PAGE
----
MALE, Maldives (AP) — A top official in the Maldives said Saturday that Islamic extremists were responsible for an explosion that critically wounded former President Mohamed Nasheed earlier this week, as police said they arrested two of four suspects.
Hospital officials said Saturday that Nasheed, 53, was conscious and no longer needed breathing support, but remains in an intensive care unit after initial life-saving surgeries to his head, chest, abdomen and limbs. They told reporters that shrapnel from the blast damaged his intestines and liver, and that a piece of shrapnel broke his rib and had been a centimeter (0.4 inches) from his heart.
Prosecutor General Hussain Shameem told reporters that investigators still don’t know which extremist group was behind Thursday’s attack, which also wounded two of Nasheed’s bodyguards and two apparent bystanders, including a British citizen. Police announced Saturday that two men were arrested in connection with the attack, and released a photo of a person they said is the main fugitive suspect, seeking public assistance in identifying him. No group has claimed responsibility.
Nasheed, the current Parliament speaker, has been an outspoken critic of religious extremism in the predominantly Sunni Muslim nation, where preaching and practicing other faiths are banned by law. He’s also been criticized by religious hard-liners for his closeness to the west and liberal policies.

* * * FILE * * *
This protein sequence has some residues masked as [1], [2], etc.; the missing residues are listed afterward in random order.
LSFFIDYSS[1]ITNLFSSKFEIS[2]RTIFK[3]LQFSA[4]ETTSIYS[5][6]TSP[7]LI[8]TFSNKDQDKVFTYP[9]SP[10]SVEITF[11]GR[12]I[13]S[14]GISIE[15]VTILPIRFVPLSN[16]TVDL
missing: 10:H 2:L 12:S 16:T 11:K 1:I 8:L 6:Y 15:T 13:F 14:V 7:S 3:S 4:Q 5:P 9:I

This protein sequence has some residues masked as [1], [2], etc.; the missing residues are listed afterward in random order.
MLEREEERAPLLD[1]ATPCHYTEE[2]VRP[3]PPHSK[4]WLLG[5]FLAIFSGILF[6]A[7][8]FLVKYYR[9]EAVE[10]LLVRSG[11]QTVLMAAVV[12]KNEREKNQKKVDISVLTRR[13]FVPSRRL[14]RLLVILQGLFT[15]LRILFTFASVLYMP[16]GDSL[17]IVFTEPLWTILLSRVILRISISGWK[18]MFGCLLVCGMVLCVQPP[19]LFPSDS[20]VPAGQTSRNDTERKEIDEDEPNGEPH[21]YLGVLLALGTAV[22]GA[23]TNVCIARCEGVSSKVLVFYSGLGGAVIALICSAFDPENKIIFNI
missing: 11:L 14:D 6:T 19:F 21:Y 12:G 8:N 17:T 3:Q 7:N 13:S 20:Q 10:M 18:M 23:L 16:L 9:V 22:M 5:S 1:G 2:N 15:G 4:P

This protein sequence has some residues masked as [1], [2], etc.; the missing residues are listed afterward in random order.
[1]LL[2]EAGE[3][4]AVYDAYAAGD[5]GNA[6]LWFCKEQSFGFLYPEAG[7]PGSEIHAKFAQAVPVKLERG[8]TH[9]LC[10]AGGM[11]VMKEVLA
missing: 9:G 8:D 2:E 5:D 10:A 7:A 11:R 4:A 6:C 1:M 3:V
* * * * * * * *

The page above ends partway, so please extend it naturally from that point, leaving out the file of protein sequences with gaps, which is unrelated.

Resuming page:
Officers from the Australian Federal Police arrived Saturday in the Maldives to assist with the investigation, following a request from the country’s government. A British investigator is expected to arrive in the Indian Ocean archipelago on Sunday.
Police presented reporters with security camera footage of the blast, in which Nasheed and his bodyguards are seen walking through a narrow passage that leads from his home to a main road. An explosion occurs as Nasheed approaches his car. Authorities say a homemade explosive device containing ball bearings was attached to a motorbike parked near his car, possibly detonated by remote control.
Nasheed was the first democratically elected president of the Maldives, serving from 2008 to 2012, when he resigned amid protests. He was defeated in the following presidential election, and was ineligible for the 2018 election due to a prison sentence, but has remained an influential political figure.
He has championed global efforts to fight climate change, particularly warning that rising seas caused by global warming threaten the archipelago nation’s low-lying islands.
The Maldives is known for its luxury resorts but has experienced occasional violent attacks. In 2007, a blast in a park in the capital wounded 12 foreign tourists, and was also blamed on religious extremists.
The Maldives has one of the highest per capita numbers of militants who fought in Syria and Iraq alongside the Islamic State group.
Authorities announced in January that eight people arrested in November were found to have been planning to attack a school and were in the process of building bombs in a boat at sea. Police said the suspects conducted military training on uninhabited islands and recruited children.